physical prototyping / education
FantaSTICK is a fun tool that augments the classroom experience for children, through guidance and structure that can support their natural curiosity and activity and ultimately empower them to engage with the outdoors.
Interaction Designer, Prototyping Engineer
Guerrilla Research, Literature Review, Ideation, Sketching, Electronics, Physical Prototyping, 3D Printing, Arduino Development
Recognition & Awards
This project was published in the Made at Berkeley book (by UC Berkeley Arts + Design), which showcases the achievements of top students at UC Berkeley in their respective arts or design fields.
We built Fantastick, an interactive modular stick to encourage children to sense, explore, and experience nature
“Children are naturally scientists”
While we hear this phrase often, children still need guidance and structure to turn their natural curiosity and activity into something more scientific. Children’s curiosity and need to make the world a more predictable place certainly drives them to explore and draw conclusions and theories from their experiences. However, they need guidance from an educator to practice science—to engage in rich scientific inquiry.
Research shows that most children have formed an opinion (either positive or negative) about science by the time they reach the age of 7.
This implies that early childhood educators have a great impact and influence on a child’s potential to seek out a career in science or engineering.
FantaSTICK is divided into detachable modules corresponding to colors and tasks. The purple module stores tools, the blue, litmus paper for testing PH, the green, plants or flowers, the orange, insects, and the yellow, soil as well as a moisture sensor.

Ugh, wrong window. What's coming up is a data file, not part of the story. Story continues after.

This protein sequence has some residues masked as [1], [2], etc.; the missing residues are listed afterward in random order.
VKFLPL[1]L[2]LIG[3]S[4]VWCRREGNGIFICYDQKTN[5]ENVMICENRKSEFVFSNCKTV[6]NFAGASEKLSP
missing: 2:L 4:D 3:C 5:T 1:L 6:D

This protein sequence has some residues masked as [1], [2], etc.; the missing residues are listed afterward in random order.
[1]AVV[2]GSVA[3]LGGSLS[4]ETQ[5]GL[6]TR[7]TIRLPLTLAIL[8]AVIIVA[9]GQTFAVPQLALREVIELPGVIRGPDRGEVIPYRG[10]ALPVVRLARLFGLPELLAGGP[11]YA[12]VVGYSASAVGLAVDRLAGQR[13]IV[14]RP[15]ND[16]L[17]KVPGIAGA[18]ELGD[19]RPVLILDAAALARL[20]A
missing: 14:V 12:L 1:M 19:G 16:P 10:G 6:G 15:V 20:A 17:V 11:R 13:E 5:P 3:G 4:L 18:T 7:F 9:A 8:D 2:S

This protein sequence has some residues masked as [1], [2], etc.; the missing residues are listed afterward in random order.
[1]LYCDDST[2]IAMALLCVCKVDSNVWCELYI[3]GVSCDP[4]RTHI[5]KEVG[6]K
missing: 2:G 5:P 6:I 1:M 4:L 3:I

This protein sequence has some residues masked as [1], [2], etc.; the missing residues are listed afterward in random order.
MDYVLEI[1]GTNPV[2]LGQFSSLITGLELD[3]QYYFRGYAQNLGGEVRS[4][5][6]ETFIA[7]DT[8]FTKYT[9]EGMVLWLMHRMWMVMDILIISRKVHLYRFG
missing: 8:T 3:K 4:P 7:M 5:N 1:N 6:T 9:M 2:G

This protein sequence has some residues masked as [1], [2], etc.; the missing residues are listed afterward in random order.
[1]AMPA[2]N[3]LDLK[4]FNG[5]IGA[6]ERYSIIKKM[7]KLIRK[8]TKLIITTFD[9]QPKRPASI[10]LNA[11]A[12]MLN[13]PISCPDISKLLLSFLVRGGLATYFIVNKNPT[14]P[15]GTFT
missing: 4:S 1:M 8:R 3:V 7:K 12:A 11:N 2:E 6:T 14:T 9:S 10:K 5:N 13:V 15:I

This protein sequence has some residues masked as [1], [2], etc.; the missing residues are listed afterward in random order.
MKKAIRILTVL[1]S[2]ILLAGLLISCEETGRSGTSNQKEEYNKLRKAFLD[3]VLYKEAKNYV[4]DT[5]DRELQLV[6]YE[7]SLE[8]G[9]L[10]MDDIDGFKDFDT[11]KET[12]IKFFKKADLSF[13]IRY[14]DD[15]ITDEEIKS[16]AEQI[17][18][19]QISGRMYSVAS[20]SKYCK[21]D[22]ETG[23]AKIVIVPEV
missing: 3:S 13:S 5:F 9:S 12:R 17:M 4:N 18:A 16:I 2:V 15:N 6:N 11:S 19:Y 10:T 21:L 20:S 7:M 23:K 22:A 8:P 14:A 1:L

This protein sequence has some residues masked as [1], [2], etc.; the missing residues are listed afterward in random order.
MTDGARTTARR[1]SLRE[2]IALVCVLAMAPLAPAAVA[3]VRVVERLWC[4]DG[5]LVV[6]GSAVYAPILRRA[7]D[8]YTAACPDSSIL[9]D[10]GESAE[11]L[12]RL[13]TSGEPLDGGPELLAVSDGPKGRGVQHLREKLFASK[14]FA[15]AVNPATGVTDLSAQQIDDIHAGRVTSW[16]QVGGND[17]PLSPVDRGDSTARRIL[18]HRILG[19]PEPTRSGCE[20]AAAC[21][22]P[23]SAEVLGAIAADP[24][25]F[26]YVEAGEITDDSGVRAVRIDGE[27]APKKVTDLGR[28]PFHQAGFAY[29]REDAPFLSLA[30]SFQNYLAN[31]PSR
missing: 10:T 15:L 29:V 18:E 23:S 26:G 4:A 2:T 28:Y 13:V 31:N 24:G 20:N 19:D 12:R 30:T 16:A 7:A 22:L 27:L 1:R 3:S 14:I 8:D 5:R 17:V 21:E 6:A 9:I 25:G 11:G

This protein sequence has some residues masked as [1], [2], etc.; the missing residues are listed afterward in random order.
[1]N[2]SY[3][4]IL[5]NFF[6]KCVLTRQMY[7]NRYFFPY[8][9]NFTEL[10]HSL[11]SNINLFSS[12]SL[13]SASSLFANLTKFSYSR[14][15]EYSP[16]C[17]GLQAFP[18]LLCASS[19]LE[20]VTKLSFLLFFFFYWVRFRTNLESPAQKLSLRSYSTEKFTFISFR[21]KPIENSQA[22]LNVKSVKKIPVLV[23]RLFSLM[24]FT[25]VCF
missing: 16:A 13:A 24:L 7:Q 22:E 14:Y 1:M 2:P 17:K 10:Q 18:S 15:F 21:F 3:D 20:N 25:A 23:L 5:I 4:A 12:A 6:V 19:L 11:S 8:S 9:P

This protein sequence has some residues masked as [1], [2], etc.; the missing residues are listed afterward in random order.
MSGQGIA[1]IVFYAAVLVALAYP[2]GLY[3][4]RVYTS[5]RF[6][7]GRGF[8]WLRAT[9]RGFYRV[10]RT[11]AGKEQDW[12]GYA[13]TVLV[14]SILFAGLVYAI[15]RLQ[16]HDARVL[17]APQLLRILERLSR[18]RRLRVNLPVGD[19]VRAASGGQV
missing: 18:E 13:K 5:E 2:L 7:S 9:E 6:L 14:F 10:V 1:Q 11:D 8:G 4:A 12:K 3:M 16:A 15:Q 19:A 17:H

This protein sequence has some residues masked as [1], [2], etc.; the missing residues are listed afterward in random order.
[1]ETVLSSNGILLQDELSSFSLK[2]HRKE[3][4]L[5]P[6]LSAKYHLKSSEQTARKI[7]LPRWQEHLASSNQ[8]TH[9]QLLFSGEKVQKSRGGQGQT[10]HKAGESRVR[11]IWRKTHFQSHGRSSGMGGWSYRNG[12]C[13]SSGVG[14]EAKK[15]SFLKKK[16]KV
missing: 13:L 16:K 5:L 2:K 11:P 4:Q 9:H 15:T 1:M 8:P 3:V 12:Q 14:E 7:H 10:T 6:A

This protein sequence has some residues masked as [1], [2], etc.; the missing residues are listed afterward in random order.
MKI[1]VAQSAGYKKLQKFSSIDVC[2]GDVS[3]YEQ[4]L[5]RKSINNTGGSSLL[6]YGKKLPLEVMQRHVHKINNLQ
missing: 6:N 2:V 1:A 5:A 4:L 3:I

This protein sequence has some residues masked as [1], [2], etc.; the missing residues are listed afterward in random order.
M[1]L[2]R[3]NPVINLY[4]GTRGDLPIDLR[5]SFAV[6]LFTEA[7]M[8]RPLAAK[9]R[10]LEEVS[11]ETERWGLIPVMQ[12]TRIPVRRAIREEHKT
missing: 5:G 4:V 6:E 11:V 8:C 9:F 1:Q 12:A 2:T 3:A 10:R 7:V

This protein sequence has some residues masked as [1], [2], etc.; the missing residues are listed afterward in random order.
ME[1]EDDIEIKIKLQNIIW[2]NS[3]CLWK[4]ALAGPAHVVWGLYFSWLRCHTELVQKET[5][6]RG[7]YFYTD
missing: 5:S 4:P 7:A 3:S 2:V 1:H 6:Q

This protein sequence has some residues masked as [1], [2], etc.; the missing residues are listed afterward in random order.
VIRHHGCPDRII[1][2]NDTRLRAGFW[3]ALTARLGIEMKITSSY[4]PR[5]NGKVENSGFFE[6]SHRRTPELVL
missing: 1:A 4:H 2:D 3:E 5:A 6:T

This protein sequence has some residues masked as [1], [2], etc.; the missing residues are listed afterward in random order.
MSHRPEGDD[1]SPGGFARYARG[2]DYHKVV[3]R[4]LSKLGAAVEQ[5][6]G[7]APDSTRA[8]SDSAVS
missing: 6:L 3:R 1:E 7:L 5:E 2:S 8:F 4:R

In addition to the stick, we added the component of beacons, which helps to gamify the experience of exploration and discovery. These bluetooth enabled beacons are tethered to the children’s stick, and placed in areas of interest by the teacher or parent.
The soil moisture sensor was an educational addition that would allow children to sense and learn during their adventure, rather than after, since most of the other modules are for sampling or collection (aside from the PH module).
For the final design, we ultimately ended up with two independent systems on the stick: the sensor at the bottom with Neopixel strips, and the beacon scanner at the handle with Neopixel rings. Depending on the moisture level of the soil, the LED would change colors. If the soil is dry, it lights up red and if the soil is wet, it lights up green. We decided to use the LED display method instead of a numerical display because we felt like color is more easy and fun to engage with for children.
To begin the journey into the outdoors, parents and teachers place beacons in areas with data they would like the children to explore. When a child finds a beacon, a light at the top of their handle will indicate which module should be used for sensing or collecting. After a fun adventure, children can take their discoveries back to the classroom or the home, where teachers and parents can use an online platform that visualizes and records these discoveries through an interactive map and a personal profile. Changes in this data over time, as well as changes in the level of activity of the children, can be used to spark conversation, education, and further discovery.
The Fanstastick Team